If a lesbian couple, or a polygamous family, were to come into my Christian-owned restaurant, I had better serve them good food and treat them extra friendly. I had better show them the love and grace of Jesus, just as I would a non-married couple who is living together, or a couple who has been divorced and remarried.
But this is different than having to bless and agree with their actions as a Christian. Having to attend the act itself and put my name behind it. If a frat party wanted to hire me as a photographer for their drunken, make-out (and more) filled party, would I be forced by law to oblige? Would I be forced by law to photograph a porn shoot? It seems I would! If we are being consistent that is…
Or if that example seems too far-fetched, a swimsuit modeling shoot would also make an appropriate comparison. If I were a public photography business, there’s no way I would accept a job doing a swimsuit modeling shoot. It would in no way discriminate against the person in the swimsuit photo. That person could walk into my restaurant, my church, or my house with no problem whatsoever. What I’d be discriminating against as a photographer is the practice, which is something businesses do every day based on religious, political, moral, financial, and networking values.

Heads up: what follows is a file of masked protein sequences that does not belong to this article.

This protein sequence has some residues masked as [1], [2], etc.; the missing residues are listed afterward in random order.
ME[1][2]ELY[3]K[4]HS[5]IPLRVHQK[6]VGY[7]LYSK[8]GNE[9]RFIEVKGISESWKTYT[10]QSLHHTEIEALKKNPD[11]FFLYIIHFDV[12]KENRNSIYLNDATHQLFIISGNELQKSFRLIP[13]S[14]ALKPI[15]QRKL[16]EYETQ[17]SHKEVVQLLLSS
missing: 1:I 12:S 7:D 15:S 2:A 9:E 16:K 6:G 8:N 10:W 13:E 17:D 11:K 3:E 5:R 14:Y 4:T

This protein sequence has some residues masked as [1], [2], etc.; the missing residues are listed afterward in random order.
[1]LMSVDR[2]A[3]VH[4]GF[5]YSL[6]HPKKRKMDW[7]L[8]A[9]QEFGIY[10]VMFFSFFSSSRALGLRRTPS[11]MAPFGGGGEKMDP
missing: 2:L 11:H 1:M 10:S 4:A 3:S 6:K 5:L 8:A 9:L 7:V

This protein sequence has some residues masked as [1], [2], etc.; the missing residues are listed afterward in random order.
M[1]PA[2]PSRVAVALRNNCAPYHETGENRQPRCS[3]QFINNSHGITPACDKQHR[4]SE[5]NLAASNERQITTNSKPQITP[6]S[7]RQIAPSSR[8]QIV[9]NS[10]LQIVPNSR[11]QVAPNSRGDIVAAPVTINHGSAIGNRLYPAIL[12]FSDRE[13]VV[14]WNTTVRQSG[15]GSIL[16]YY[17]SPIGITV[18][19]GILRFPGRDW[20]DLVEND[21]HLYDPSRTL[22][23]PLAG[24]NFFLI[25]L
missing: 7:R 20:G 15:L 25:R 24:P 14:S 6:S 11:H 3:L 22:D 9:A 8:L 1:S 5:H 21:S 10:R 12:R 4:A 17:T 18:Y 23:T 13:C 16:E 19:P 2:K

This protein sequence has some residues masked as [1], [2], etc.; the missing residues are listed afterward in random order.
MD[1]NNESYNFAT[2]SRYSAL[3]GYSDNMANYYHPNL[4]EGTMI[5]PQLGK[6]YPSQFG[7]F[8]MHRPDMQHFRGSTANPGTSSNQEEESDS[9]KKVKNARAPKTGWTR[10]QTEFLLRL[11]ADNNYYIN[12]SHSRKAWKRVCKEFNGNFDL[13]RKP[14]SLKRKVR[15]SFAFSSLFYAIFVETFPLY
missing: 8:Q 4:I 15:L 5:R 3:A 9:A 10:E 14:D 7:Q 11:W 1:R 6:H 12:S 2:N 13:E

The practice, not the person.
The verb, not the noun.
This is the differentiation that separates the GLBT community from Christians (at least from Christians like myself who take an accurate biblical view that homosexual attraction is not a sin, but only the behavior is–there are certainly other Christians out there who take an unbiblical view on this subject, calling the attraction itself a sin.). I don’t expect this blog article to bridge the gap between Christians like myself and the GLBT community, though it’s an essential cog to this conversation. And the growing group of 100% homosexual, 100% celibate, 100% Bible-believing Christians is going to be a very influential voice going forward because they break the old-school-Christian’s and the GLBT’s paradigm of this being a black and white debate with no complexity, no middle ground and no grey area.